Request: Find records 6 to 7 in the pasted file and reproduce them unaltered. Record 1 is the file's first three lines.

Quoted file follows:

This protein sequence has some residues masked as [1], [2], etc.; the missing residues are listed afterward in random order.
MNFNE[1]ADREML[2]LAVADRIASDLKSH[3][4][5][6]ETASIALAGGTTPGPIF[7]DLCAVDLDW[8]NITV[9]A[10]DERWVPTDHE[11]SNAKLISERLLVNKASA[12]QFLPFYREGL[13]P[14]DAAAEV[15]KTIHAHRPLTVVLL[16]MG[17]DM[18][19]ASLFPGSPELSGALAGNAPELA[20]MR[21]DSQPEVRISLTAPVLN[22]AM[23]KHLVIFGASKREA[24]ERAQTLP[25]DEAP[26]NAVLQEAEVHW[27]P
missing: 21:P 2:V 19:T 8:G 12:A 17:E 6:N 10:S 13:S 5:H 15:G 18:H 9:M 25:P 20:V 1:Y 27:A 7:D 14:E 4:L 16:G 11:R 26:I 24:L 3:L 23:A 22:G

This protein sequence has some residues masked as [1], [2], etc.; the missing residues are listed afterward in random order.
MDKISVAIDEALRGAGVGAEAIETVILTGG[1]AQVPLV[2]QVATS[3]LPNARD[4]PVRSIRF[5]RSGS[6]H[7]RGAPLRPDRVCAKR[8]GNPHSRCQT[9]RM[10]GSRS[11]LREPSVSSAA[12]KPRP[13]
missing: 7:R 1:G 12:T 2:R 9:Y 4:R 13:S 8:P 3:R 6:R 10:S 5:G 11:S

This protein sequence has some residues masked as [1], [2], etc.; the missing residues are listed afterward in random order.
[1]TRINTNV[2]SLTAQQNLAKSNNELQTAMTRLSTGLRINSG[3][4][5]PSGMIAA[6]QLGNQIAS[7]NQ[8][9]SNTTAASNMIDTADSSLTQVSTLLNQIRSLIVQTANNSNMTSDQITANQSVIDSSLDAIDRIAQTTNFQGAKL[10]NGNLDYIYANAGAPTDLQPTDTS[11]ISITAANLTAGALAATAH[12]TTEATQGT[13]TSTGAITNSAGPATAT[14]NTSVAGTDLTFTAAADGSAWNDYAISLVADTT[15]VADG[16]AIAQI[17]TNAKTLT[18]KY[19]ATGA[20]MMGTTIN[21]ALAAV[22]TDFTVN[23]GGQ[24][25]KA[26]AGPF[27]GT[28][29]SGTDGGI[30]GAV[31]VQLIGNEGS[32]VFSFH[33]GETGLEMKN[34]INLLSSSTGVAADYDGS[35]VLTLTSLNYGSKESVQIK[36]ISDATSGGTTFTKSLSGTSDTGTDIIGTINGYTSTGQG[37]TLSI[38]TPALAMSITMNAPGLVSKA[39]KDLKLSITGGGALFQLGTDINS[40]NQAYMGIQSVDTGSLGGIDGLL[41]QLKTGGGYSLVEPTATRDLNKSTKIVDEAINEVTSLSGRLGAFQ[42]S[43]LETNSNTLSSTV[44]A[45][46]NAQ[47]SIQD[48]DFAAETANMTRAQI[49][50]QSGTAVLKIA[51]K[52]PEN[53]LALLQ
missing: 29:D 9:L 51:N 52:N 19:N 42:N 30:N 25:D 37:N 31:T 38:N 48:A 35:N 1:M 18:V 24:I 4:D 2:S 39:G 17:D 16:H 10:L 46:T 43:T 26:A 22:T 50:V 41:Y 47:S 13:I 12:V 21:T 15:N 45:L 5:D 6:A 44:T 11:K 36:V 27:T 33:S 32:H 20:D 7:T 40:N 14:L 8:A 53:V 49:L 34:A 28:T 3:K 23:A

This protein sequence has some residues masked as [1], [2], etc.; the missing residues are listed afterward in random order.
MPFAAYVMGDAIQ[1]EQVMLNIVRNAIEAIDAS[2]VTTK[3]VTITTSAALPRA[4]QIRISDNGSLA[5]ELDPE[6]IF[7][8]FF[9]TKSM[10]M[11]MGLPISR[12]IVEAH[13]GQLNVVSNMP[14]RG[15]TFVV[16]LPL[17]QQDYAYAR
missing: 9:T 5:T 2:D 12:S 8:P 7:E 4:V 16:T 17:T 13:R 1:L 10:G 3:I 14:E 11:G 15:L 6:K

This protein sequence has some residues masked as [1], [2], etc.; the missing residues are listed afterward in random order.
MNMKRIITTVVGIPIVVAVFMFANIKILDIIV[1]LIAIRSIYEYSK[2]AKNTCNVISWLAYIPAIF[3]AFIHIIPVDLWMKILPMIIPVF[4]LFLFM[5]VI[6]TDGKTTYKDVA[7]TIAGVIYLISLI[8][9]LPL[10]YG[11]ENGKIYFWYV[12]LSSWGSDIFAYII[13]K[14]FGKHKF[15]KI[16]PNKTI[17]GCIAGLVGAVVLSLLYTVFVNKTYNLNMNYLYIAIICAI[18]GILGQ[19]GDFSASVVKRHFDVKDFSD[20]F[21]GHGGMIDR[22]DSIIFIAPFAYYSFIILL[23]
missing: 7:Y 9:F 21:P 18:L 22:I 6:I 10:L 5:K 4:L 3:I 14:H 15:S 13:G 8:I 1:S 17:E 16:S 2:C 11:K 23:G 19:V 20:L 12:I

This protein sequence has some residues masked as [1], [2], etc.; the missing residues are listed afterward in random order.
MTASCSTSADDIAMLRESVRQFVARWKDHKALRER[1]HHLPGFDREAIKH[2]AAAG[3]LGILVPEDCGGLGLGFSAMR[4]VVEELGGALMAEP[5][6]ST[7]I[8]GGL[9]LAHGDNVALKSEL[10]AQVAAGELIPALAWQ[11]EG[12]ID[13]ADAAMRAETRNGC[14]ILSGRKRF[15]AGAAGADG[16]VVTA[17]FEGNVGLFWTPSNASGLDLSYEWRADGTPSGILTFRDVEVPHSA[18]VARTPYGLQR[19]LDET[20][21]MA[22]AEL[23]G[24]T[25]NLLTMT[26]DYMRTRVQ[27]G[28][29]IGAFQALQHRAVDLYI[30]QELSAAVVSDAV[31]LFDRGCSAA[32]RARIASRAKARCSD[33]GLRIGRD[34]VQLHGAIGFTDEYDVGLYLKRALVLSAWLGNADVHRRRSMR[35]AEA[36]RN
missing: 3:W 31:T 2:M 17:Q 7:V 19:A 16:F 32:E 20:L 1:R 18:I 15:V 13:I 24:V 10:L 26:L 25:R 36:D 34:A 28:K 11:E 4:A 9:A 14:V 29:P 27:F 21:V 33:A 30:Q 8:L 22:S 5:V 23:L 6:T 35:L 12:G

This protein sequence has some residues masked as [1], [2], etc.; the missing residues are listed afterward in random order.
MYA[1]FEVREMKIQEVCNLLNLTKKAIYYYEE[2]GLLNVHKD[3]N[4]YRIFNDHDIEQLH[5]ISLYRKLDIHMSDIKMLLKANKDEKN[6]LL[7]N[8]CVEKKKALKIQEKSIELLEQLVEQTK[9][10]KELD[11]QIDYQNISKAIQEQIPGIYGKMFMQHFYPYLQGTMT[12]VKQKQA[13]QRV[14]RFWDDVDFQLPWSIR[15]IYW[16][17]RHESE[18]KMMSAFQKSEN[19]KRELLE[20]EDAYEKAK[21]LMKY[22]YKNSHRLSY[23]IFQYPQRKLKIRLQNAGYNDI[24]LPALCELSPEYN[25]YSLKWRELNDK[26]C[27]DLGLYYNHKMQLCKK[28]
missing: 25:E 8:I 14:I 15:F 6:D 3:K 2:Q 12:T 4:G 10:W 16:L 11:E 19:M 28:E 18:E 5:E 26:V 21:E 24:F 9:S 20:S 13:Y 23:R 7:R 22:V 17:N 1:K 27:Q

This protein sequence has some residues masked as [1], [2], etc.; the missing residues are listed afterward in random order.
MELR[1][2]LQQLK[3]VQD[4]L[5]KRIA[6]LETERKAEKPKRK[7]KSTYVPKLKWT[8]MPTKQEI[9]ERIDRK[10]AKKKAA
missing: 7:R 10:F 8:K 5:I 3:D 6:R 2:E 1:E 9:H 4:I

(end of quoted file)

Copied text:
This protein sequence has some residues masked as [1], [2], etc.; the missing residues are listed afterward in random order.
MTASCSTSADDIAMLRESVRQFVARWKDHKALRER[1]HHLPGFDREAIKH[2]AAAG[3]LGILVPEDCGGLGLGFSAMR[4]VVEELGGALMAEP[5][6]ST[7]I[8]GGL[9]LAHGDNVALKSEL[10]AQVAAGELIPALAWQ[11]EG[12]ID[13]ADAAMRAETRNGC[14]ILSGRKRF[15]AGAAGADG[16]VVTA[17]FEGNVGLFWTPSNASGLDLSYEWRADGTPSGILTFRDVEVPHSA[18]VARTPYGLQR[19]LDET[20][21]MA[22]AEL[23]G[24]T[25]NLLTMT[26]DYMRTRVQ[27]G[28][29]IGAFQALQHRAVDLYI[30]QELSAAVVSDAV[31]LFDRGCSAA[32]RARIASRAKARCSD[33]GLRIGRD[34]VQLHGAIGFTDEYDVGLYLKRALVLSAWLGNADVHRRRSMR[35]AEA[36]RN
missing: 3:W 31:T 2:M 17:Q 7:V 19:A 16:F 32:E 20:L 1:R 18:I 15:V 13:I 24:V 10:L 26:L 25:R 36:D 34:A 28:K 11:E 4:A 9:A 14:V 29:P 27:F 21:V 33:A 30:Q 8:L 22:S 5:V 23:L 6:T 35:L 12:G

This protein sequence has some residues masked as [1], [2], etc.; the missing residues are listed afterward in random order.
MYA[1]FEVREMKIQEVCNLLNLTKKAIYYYEE[2]GLLNVHKD[3]N[4]YRIFNDHDIEQLH[5]ISLYRKLDIHMSDIKMLLKANKDEKN[6]LL[7]N[8]CVEKKKALKIQEKSIELLEQLVEQTK[9][10]KELD[11]QIDYQNISKAIQEQIPGIYGKMFMQHFYPYLQGTMT[12]VKQKQA[13]QRV[14]RFWDDVDFQLPWSIR[15]IYW[16][17]RHESE[18]KMMSAFQKSEN[19]KRELLE[20]EDAYEKAK[21]LMKY[22]YKNSHRLSY[23]IFQYPQRKLKIRLQNAGYNDI[24]LPALCELSPEYN[25]YSLKWRELNDK[26]C[27]DLGLYYNHKMQLCKK[28]
missing: 25:E 8:I 14:I 15:F 6:D 3:K 2:Q 12:T 4:G 10:W 16:L 11:E 19:M 28:E 18:E 5:E 26:V 21:E 24:F 9:S 20:S 13:Y 23:R 7:R 22:V 17:N 1:K 27:Q